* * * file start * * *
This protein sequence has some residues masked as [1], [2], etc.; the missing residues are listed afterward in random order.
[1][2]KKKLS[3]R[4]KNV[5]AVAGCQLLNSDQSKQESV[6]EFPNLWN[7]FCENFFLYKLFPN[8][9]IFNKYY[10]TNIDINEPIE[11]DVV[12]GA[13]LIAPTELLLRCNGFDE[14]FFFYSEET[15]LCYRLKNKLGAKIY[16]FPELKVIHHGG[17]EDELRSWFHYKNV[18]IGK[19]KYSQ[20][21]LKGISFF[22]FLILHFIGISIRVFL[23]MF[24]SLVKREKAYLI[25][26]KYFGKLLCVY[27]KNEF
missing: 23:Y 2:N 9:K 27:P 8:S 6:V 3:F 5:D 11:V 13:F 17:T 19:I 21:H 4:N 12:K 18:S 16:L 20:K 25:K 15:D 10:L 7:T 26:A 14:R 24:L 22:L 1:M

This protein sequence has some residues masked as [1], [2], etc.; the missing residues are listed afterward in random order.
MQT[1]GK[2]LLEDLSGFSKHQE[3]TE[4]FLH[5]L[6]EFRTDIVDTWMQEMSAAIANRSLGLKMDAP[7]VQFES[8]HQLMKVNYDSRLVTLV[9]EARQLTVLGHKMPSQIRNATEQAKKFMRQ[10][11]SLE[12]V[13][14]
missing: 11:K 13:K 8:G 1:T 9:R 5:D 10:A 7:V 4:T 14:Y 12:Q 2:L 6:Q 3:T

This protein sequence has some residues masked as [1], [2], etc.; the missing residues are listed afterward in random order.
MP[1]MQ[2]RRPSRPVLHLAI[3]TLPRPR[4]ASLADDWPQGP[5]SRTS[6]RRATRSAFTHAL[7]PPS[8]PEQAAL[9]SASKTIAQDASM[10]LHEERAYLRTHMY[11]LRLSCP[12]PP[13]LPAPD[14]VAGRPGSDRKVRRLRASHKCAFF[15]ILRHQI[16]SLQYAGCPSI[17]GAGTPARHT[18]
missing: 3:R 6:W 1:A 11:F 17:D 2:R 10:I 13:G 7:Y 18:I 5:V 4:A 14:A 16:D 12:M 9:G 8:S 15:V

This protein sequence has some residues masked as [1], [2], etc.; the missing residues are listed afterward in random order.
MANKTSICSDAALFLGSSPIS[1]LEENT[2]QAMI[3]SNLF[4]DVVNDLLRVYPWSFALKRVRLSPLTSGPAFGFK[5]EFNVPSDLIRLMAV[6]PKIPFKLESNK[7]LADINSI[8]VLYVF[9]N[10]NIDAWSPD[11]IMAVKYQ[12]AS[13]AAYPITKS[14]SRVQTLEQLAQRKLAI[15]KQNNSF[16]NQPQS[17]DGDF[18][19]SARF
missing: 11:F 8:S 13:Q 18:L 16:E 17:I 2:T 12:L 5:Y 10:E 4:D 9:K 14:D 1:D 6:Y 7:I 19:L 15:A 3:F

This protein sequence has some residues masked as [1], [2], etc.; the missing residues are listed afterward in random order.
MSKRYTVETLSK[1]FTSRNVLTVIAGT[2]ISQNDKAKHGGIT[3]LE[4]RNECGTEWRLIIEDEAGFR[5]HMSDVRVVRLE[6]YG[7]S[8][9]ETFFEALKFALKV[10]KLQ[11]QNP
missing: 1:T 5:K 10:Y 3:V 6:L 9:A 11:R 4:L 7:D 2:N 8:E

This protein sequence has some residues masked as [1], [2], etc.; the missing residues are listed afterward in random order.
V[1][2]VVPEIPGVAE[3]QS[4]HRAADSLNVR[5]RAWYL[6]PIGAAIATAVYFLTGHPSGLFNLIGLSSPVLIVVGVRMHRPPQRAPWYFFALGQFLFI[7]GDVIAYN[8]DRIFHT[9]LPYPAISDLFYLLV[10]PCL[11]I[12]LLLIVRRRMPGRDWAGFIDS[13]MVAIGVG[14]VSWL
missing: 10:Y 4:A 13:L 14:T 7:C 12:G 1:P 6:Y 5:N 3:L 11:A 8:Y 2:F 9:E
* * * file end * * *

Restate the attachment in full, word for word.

This protein sequence has some residues masked as [1], [2], etc.; the missing residues are listed afterward in random order.
[1][2]KKKLS[3]R[4]KNV[5]AVAGCQLLNSDQSKQESV[6]EFPNLWN[7]FCENFFLYKLFPN[8][9]IFNKYY[10]TNIDINEPIE[11]DVV[12]GA[13]LIAPTELLLRCNGFDE[14]FFFYSEET[15]LCYRLKNKLGAKIY[16]FPELKVIHHGG[17]EDELRSWFHYKNV[18]IGK[19]KYSQ[20][21]LKGISFF[22]FLILHFIGISIRVFL[23]MF[24]SLVKREKAYLI[25][26]KYFGKLLCVY[27]KNEF
missing: 23:Y 2:N 9:K 27:P 8:S 6:V 3:F 5:D 11:V 13:F 17:T 19:I 21:H 4:N 12:K 18:S 16:L 20:K 25:K 15:D 10:L 7:T 26:A 14:R 24:L 22:L 1:M

This protein sequence has some residues masked as [1], [2], etc.; the missing residues are listed afterward in random order.
MQT[1]GK[2]LLEDLSGFSKHQE[3]TE[4]FLH[5]L[6]EFRTDIVDTWMQEMSAAIANRSLGLKMDAP[7]VQFES[8]HQLMKVNYDSRLVTLV[9]EARQLTVLGHKMPSQIRNATEQAKKFMRQ[10][11]SLE[12]V[13][14]
missing: 11:K 13:K 8:G 1:T 9:R 5:D 10:A 7:V 4:T 14:Y 12:Q 2:L 6:Q 3:T

This protein sequence has some residues masked as [1], [2], etc.; the missing residues are listed afterward in random order.
MP[1]MQ[2]RRPSRPVLHLAI[3]TLPRPR[4]ASLADDWPQGP[5]SRTS[6]RRATRSAFTHAL[7]PPS[8]PEQAAL[9]SASKTIAQDASM[10]LHEERAYLRTHMY[11]LRLSCP[12]PP[13]LPAPD[14]VAGRPGSDRKVRRLRASHKCAFF[15]ILRHQI[16]SLQYAGCPSI[17]GAGTPARHT[18]
missing: 3:R 6:W 1:A 11:F 17:D 2:R 10:I 13:G 7:Y 18:I 5:V 4:A 14:A 16:D 12:M 9:G 8:S 15:V

This protein sequence has some residues masked as [1], [2], etc.; the missing residues are listed afterward in random order.
MANKTSICSDAALFLGSSPIS[1]LEENT[2]QAMI[3]SNLF[4]DVVNDLLRVYPWSFALKRVRLSPLTSGPAFGFK[5]EFNVPSDLIRLMAV[6]PKIPFKLESNK[7]LADINSI[8]VLYVF[9]N[10]NIDAWSPD[11]IMAVKYQ[12]AS[13]AAYPITKS[14]SRVQTLEQLAQRKLAI[15]KQNNSF[16]NQPQS[17]DGDF[18][19]SARF
missing: 11:F 8:S 13:Q 18:L 16:E 17:I 2:T 12:L 5:Y 10:E 4:D 9:K 14:D 1:D 6:Y 7:I 19:L 15:A 3:F

This protein sequence has some residues masked as [1], [2], etc.; the missing residues are listed afterward in random order.
MSKRYTVETLSK[1]FTSRNVLTVIAGT[2]ISQNDKAKHGGIT[3]LE[4]RNECGTEWRLIIEDEAGFR[5]HMSDVRVVRLE[6]YG[7]S[8][9]ETFFEALKFALKV[10]KLQ[11]QNP
missing: 1:T 5:K 10:Y 3:V 6:L 9:A 11:R 4:L 7:D 2:N 8:E

This protein sequence has some residues masked as [1], [2], etc.; the missing residues are listed afterward in random order.
V[1][2]VVPEIPGVAE[3]QS[4]HRAADSLNVR[5]RAWYL[6]PIGAAIATAVYFLTGHPSGLFNLIGLSSPVLIVVGVRMHRPPQRAPWYFFALGQFLFI[7]GDVIAYN[8]DRIFHT[9]LPYPAISDLFYLLV[10]PCL[11]I[12]LLLIVRRRMPGRDWAGFIDS[13]MVAIGVG[14]VSWL
missing: 10:Y 4:A 13:L 14:T 7:C 12:G 1:P 6:Y 5:N 3:L 11:A 8:Y 2:F 9:E